This report analyzes the relationship between gerrymandering and Medicaid policy. The first section explains two common state efforts to limit access to health care: 1) refusing to expand the state Medicaid program to provide low-income adults access under the ACA and 2) initiatives to take coverage away from beneficiaries who do not meet burdensome work requirements. The subsequent section highlights four states where data show that gerrymandering likely played a key role in restrictions on Medicaid eligibility: North Carolina, Wisconsin, Michigan, and Georgia.
The final section of the report provides a policy solution: voter-determined districts.5 As detailed in previous CAP work, districts should be drawn by independent commissions that have a mandate to draw them in a way that accurately reflects voter preferences. Importantly, these commissions should draw districts that ensure representation for communities of color, who have long been pushed out of the political process.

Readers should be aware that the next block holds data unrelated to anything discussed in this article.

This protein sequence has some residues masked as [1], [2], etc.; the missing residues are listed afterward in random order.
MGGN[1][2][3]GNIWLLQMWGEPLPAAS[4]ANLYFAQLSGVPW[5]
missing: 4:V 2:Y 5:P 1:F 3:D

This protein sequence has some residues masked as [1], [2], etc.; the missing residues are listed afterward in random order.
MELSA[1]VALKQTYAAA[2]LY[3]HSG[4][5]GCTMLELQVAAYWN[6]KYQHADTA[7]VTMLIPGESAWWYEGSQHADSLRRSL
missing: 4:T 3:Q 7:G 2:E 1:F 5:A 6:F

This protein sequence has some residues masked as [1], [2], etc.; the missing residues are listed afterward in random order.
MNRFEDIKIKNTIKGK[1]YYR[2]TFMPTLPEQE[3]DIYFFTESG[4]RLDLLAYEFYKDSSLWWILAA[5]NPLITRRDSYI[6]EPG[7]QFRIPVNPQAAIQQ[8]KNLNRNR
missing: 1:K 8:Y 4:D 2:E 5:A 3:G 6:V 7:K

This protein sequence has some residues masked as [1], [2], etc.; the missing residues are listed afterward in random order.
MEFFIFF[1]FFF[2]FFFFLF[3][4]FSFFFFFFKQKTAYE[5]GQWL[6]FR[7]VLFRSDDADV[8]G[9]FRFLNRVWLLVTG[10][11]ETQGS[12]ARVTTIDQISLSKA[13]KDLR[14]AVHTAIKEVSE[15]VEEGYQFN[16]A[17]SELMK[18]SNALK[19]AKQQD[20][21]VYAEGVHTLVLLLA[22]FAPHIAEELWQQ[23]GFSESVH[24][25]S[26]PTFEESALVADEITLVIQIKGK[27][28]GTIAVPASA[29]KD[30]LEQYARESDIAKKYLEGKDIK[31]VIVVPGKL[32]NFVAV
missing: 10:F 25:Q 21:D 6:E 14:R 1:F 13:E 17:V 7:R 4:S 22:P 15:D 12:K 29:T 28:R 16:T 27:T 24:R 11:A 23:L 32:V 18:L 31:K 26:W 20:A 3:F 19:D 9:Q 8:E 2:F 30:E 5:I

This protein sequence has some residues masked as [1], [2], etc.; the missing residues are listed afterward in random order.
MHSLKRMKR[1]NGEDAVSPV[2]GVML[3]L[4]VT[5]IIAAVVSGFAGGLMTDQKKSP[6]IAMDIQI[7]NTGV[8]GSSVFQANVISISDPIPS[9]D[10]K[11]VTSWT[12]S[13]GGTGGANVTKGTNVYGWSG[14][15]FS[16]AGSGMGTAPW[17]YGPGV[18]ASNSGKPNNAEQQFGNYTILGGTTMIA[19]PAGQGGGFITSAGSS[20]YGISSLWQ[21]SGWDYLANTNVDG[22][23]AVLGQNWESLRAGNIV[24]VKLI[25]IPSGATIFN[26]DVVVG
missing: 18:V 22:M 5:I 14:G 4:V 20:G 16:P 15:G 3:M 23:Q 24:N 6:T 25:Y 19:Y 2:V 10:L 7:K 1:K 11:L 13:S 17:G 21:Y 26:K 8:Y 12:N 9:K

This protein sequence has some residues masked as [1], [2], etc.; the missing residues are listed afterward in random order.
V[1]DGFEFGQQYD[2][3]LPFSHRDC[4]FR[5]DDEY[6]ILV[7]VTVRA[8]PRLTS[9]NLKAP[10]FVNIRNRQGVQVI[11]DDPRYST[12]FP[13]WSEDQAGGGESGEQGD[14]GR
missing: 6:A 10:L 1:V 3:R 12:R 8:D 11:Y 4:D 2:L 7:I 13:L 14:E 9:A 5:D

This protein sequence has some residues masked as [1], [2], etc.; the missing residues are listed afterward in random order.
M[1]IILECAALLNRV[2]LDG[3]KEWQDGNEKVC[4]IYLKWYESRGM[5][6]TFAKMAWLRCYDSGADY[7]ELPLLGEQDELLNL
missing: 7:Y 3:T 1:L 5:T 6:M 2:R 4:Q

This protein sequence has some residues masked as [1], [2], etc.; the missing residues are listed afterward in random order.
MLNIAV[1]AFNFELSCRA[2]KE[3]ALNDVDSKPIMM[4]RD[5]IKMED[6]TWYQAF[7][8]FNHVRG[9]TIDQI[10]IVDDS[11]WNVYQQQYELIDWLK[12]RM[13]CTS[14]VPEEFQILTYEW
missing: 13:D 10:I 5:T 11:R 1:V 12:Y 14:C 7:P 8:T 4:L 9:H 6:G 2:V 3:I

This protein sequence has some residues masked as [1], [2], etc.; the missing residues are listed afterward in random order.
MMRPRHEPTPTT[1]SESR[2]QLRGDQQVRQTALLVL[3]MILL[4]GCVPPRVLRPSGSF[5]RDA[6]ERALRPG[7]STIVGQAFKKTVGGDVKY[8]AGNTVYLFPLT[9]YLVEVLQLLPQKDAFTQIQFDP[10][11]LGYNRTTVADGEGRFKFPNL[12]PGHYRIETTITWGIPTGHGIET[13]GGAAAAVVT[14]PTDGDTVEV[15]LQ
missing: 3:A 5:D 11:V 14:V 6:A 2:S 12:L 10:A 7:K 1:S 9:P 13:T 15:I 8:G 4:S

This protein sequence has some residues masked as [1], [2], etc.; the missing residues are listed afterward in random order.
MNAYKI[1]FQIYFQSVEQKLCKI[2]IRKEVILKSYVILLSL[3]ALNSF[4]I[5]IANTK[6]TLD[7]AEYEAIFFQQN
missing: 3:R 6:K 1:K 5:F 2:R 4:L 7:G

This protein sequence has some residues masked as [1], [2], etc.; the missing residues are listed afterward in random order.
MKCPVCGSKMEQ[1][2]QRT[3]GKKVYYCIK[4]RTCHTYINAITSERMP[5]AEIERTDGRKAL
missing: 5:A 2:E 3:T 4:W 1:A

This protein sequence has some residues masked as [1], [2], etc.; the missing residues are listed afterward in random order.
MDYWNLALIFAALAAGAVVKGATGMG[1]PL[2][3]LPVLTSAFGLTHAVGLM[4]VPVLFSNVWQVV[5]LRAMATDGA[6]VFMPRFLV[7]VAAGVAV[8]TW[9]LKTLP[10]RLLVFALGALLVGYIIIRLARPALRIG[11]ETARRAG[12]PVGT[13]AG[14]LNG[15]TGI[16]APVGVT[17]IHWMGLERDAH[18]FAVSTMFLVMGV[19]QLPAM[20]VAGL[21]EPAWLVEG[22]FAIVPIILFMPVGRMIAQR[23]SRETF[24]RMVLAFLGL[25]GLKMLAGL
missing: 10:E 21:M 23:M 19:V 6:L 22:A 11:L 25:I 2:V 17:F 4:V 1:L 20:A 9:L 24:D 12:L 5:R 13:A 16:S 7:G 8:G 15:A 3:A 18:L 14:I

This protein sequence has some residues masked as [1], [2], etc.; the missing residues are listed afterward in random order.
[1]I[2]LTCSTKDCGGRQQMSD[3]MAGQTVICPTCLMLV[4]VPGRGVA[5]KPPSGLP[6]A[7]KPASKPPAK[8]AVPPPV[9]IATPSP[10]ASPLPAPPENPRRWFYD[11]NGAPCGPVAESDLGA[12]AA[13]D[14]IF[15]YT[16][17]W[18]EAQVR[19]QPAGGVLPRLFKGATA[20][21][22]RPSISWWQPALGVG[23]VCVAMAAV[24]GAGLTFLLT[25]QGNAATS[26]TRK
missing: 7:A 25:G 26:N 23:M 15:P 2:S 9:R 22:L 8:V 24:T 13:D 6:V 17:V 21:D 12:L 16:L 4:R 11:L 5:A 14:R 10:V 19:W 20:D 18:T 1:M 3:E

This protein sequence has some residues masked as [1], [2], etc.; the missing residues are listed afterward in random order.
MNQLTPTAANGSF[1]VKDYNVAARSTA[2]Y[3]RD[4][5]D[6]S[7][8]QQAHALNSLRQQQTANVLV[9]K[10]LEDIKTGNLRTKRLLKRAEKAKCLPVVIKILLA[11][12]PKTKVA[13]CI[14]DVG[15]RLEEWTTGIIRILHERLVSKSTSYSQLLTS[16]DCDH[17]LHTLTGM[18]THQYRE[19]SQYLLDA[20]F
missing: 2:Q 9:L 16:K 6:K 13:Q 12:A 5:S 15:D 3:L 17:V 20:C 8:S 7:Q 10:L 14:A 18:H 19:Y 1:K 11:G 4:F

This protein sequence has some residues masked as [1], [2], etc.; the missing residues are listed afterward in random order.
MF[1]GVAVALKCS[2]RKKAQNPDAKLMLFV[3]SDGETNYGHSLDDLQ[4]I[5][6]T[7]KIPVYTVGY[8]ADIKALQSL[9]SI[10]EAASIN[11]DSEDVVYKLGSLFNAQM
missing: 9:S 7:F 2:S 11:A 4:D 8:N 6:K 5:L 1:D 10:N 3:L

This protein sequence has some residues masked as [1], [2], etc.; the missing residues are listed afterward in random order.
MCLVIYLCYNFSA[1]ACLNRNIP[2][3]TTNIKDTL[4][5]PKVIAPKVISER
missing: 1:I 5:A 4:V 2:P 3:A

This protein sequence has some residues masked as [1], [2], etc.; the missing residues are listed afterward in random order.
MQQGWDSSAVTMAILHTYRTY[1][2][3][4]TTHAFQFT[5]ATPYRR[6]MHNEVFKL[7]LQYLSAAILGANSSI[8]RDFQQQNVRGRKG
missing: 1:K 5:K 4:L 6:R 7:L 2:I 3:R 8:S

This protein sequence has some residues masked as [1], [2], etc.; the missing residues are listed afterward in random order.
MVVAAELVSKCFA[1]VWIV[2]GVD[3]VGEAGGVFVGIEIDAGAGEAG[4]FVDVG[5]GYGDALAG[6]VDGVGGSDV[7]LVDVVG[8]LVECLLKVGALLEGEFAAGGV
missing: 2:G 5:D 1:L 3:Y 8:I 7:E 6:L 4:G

A fair process for drawing districts is fundamental to democracy, helping to ensure that voters’ voices are heard on critical issues such as access to health care.
Despite its popularity, some states are restricting eligibility for Medicaid
Medicaid is a public program that provides health insurance to low-income Americans. Traditionally, the target population has been low-income parents, children, disabled people, and elderly people. Nationwide, about 75 million people are enrolled in Medicaid, including nearly 13 million who gained eligibility through the ACA’s Medicaid expansion.6 More than two-thirds of Americans report that they have either been covered by Medicaid themselves or have had a close friend or family member who was a Medicaid beneficiary.7 Unsurprisingly, then, Medicaid is popular with voters across both major political parties. Nationally, 74 percent of Americans have a favorable view of Medicaid—including 82 percent of Democrats and 65 percent of Republicans—while only 20 percent of Americans have an unfavorable view.8 Even in states that have not expanded Medicaid, 59 percent of respondents in a 2018 poll favored “expand[ing] Medicaid to cover more low-income uninsured people.”9
States and the federal government share Medicaid costs based on a formula that accounts for the average income of state residents, with the federal government paying a minimum of 50 percent of the total costs for each state.10 Within certain guidelines, each state has the latitude to modify eligibility criteria and determine which benefits to provide.11